September 14, 1988 |
The National Geographic Society on Tuesday announced discovery of the tomb of a "Peruvian King Tut," laden with a wealth of elaborate gold and silver artifacts, and hailed it as the richest archeological find in the Western Hemisphere. The discovery of the burial site, containing more than 100 precious ornaments, clothing and decorated ceramics, sheds light on the Moche people, a little-known civilization that flourished on the northern coast of Peru 1,000 years before the Incas.
CALIFORNIA | LOCAL
December 16, 1991 |
In an ancient tomb at the bottom of a deep shaft, Izumi Shimada has uncovered gold that looters failed to find. Finely tooled ornaments, recently exposed, peek out from the compacted dust of 10 centuries and gleam like sunshine breaking through clouds. This cache was left by a little-known pre-Inca society called Sican or Lambayeque.
September 22, 1988 |
Christopher Donnan likes to think of himself as a "dirt archeologist," by which he means he's just a humble, no-frills field investigator who is never happier than when he's snuffling about in field boots and Levi's in an ancient Indian grave somewhere in Peru. He comes across as a low-key, straight-forward, completely unassuming person and seems utterly honest when he says his happiest moments are when he is alone in his research lab. "I'm a very private kind of person," he says.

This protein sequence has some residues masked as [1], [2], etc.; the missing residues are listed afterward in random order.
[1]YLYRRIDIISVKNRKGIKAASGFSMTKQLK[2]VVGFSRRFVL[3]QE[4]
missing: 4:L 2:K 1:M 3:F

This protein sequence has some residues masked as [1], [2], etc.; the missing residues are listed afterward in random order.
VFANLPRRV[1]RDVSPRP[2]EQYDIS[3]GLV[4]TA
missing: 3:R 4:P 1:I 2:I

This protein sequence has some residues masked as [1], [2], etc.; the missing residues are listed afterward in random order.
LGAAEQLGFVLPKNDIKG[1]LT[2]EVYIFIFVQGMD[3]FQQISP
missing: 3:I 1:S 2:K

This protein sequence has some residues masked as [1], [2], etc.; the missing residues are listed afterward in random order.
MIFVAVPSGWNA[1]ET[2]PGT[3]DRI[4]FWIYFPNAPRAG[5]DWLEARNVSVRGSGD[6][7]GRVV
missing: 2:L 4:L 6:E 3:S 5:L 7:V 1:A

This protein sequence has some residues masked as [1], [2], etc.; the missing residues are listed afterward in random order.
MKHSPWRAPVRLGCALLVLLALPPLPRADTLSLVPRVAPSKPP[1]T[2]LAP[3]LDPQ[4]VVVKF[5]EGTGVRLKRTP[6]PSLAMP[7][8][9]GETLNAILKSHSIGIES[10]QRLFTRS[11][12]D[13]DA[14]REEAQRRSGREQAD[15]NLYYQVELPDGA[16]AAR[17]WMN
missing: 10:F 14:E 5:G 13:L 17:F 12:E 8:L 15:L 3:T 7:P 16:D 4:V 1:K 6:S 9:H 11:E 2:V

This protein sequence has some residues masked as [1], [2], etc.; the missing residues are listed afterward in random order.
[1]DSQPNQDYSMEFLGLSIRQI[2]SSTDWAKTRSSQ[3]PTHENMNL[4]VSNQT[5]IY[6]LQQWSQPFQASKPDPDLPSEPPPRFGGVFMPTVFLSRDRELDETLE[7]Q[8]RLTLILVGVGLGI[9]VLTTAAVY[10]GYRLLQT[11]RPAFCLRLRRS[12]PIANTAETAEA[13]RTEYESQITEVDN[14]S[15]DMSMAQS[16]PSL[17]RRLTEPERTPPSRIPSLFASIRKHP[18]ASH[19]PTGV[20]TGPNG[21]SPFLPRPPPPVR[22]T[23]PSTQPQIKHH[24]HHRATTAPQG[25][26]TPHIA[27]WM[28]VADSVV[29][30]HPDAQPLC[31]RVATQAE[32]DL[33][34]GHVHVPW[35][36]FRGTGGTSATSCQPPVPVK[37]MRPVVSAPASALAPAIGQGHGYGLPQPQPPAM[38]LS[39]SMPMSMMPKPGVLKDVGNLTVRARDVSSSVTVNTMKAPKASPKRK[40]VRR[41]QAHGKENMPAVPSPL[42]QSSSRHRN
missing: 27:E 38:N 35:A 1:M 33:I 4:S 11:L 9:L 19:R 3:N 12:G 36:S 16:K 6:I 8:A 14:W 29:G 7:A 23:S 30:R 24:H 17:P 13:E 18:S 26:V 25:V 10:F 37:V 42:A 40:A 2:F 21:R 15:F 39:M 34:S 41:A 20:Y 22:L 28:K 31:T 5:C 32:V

July 26, 2000 |
Strombus Monster Meets Demon Fish! Wrinkle Face Battles Crab Deity! Fox-Head Fish Fights Sea Anemone! The curved clay surfaces of Moche vessels from ancient Peru are sites of extraordinary imaginative activity, rendered in linear drawings that range from blunt to delicate, emblematic to impossibly intricate. Some of the imagery is supernatural, some is not, but all of it speaks of a worldview so complex and alien to modern life as to be nearly impenetrable.
December 21, 1997 |
With a shovel and metal pole to probe for bones and treasure, Segundo Salazar digs deep into the hot desert sand on Peru's northern coast looking for the graves of his ancestors to loot. For generations, peasants like Salazar near Sipan, a village surrounded by sugar cane fields 500 miles northwest of Lima, have made a living as "huaqueros"--the Quechua Indian word for "grave robbers."
October 10, 1997 |
Federal agents in Philadelphia have arrested two men on charges they tried to sell a smuggled pre-Incan artifact that once lay under the bones of a warrior-priest buried in the Andes foothills. Orlando Mendez, 31, and Denis Garcia, 57, both of Miami, flew the piece into New York, drove down the New Jersey Turnpike to a parking lot at a Philadelphia hotel and tried to sell it for $1.6 million, authorities said.